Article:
The museum in the fort has original documentation of treaties made during Danish reign, other artefacts, and an in-depth history of the Danish in Tranquebar. The fort was used to house soldiers, and as a warehouse for food, and artillery. The different rooms are now marked for tourists to see what they were once used for.
The Fort also grants the perfect vantage point to the ocean on the right and the promenade on the left.
3. Masilamani Nathar Temple
The beautiful Masilamani Nathar temple dedicated to Lord Shiva is the oldest building in Tranquebar. It was built in 1306, commissioned by the erstwhile Pandya King, Maravaram Kulasekara Pandyan. It was built in a mix of Tamil & Chinese architecture, possibly to attract Chinese traders. The temple’s once expansive grounds over time has been claimed by the sea. Now, a cluster of buildings remain, and they have been recently renovated courtesy the efforts of devotees, and foundations like REACH & INTACH. But it still remains one of the most beautiful sights in Tranquebar, as it is right at the sea!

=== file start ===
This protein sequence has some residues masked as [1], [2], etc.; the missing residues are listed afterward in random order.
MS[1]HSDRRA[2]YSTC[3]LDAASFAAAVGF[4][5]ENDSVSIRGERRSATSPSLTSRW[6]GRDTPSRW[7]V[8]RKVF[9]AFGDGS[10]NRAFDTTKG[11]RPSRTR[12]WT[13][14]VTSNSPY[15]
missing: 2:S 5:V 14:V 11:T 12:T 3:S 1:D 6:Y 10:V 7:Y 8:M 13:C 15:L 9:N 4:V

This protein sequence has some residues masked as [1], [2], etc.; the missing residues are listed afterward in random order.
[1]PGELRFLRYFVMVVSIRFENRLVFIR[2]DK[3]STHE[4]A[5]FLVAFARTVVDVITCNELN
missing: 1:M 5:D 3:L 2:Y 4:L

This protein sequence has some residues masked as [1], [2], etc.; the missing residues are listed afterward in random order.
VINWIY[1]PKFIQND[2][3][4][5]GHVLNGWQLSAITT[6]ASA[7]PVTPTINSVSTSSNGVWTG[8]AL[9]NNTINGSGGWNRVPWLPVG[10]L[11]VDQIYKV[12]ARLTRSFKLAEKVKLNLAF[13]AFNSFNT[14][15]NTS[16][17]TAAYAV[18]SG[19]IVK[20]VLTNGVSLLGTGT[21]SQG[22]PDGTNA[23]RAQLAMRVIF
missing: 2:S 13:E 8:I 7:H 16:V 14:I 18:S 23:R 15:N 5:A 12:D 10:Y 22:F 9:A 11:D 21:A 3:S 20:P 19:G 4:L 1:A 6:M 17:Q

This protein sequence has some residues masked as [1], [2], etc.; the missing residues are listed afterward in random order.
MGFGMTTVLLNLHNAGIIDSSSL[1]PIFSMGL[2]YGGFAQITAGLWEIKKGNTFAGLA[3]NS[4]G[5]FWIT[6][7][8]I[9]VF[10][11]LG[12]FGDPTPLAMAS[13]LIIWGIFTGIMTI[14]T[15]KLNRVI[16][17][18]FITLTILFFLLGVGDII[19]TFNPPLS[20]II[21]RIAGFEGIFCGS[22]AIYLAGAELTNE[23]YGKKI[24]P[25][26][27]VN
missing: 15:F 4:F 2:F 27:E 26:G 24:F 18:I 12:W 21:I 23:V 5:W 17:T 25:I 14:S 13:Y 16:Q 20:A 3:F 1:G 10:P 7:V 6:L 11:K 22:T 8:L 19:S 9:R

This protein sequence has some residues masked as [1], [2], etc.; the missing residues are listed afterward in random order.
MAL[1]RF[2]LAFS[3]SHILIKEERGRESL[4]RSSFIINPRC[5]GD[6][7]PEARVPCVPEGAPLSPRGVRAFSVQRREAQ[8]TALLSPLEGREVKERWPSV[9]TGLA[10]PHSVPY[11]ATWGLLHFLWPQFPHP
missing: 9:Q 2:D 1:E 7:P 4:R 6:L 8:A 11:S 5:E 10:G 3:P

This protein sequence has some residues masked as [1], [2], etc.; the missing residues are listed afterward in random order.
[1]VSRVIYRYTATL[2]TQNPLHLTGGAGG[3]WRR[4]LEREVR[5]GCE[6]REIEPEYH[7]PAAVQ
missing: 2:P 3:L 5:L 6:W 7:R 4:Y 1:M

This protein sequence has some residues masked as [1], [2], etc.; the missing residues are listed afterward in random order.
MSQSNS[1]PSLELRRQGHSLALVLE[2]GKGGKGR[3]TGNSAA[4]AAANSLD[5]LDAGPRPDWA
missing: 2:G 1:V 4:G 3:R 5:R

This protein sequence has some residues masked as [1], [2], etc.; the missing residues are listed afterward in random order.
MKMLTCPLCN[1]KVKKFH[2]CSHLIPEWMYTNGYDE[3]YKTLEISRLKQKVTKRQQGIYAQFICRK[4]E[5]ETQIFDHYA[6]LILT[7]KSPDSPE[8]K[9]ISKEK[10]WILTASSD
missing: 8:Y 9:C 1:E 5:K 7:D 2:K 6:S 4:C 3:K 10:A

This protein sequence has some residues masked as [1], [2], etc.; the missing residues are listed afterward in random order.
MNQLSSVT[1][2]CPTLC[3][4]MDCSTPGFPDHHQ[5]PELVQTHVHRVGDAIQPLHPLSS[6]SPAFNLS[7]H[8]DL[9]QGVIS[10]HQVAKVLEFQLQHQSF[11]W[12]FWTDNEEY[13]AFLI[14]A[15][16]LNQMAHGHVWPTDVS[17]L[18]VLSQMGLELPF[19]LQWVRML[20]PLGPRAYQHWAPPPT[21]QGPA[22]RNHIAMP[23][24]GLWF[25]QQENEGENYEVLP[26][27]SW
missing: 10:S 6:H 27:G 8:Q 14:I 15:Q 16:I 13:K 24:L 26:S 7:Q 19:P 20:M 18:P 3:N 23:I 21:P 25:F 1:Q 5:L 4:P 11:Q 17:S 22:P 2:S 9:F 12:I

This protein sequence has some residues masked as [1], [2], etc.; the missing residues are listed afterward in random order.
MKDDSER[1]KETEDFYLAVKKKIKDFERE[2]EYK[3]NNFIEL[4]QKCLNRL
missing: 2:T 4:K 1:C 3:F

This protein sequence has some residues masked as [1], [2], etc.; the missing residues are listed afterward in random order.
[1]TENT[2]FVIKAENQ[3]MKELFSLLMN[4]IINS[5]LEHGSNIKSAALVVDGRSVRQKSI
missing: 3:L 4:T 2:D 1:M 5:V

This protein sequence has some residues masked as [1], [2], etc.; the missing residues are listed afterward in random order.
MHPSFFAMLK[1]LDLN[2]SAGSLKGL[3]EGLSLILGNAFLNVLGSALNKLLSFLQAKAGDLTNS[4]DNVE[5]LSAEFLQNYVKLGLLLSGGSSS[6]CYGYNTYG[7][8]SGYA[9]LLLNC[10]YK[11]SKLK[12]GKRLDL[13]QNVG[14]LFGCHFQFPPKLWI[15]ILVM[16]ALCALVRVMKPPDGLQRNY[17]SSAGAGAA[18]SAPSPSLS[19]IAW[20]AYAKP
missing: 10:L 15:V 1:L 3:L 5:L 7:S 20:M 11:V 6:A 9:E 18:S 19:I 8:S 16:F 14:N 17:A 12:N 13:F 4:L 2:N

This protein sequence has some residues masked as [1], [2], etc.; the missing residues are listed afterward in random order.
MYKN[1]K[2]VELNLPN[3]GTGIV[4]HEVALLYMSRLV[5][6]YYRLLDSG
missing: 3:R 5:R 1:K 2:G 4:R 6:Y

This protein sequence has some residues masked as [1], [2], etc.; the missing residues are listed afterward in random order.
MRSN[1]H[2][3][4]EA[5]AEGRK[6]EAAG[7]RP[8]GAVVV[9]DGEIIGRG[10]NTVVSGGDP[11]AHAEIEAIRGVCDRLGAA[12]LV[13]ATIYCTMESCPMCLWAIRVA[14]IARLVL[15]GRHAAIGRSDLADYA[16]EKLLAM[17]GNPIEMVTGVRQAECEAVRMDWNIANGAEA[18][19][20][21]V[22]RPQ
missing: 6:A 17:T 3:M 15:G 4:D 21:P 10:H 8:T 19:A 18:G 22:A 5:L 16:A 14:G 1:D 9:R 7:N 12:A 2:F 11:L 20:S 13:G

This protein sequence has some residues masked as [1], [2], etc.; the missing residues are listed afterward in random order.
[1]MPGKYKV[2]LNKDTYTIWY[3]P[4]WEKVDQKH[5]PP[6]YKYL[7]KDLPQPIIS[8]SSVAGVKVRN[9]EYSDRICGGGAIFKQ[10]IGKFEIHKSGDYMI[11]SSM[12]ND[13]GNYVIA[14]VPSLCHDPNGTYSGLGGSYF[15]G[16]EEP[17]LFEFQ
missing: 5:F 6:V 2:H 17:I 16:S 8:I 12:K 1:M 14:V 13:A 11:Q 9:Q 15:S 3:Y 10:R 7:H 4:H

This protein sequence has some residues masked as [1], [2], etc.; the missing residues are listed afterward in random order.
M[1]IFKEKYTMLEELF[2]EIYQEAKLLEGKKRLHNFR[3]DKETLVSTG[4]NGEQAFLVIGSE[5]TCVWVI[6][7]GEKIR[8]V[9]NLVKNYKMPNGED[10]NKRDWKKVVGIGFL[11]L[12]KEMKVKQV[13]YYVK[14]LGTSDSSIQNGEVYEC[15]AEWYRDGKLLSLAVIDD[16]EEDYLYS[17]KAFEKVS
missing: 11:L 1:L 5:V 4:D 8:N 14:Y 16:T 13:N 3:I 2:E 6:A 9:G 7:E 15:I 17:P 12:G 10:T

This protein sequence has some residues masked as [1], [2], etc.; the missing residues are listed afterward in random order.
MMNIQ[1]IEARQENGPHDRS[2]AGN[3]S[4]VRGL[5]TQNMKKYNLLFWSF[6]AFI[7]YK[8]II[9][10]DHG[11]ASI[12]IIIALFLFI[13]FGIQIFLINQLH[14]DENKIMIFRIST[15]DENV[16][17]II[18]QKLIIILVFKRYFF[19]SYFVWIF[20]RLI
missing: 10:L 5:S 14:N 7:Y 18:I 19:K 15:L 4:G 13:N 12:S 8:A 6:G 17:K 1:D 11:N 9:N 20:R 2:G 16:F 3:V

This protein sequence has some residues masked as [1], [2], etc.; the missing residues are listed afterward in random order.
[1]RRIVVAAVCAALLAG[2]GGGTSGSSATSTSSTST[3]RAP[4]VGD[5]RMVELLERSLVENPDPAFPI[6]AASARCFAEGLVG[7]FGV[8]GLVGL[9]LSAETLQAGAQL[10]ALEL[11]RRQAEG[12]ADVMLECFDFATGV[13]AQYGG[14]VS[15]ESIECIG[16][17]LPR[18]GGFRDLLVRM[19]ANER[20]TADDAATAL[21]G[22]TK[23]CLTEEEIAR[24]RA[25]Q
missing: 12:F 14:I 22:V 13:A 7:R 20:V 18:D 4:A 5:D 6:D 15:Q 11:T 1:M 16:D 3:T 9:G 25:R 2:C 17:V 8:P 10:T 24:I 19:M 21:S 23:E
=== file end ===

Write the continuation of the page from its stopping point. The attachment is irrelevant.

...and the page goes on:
4. New Jerusalem Church
The New Jerusalem Church on King Street was built under the leadership of Ziegenbalg in 1718. Ziegenbalg is buried in this church, though his crypt is off limits to visitors. There are gravestones in the church compound and in the Danish cemetery nearby of the Danes who once called Tranquebar their home. It is not uncommon to spot young Danes in search of their ancestors, visiting these graves.
5. Zion Church
The Zion Church, the first Protestant church in India was built in 1701, which was also built under the leadership of Bartholomaeus Ziegenbalg. It is a functioning church that regularly conducts services.
6. Ziegenbalg House
Ziegenbalg’s residence, ‘Ziegenbalg house’, is now restored and functions as a museum on intercultural dialogue. The house is an important monument of Indo-German heritage, and the revival of the same was a joint venture by the Tamil Evangelical Lutheran Church, the Evangelical Lutheran Mission in Lower Saxony, the Francke Foundations Halle, and the Leipzig Mission work. The project was generously funded by German Federal Foreign Office, and the United Evangelical Lutheran Church in Germany.
The Ziegenbalg house under the leadership of a young German woman, Jasmin Eppert regularly organises activities and events to promote inter cultural dialogue. They have recently secured funding for a research centre and an extensive library, which they hope will come into fruition in the near future.
The museum organises historical walking tours of Tranquebar, which are a great way to learn of the sights and their significance in the history of the town.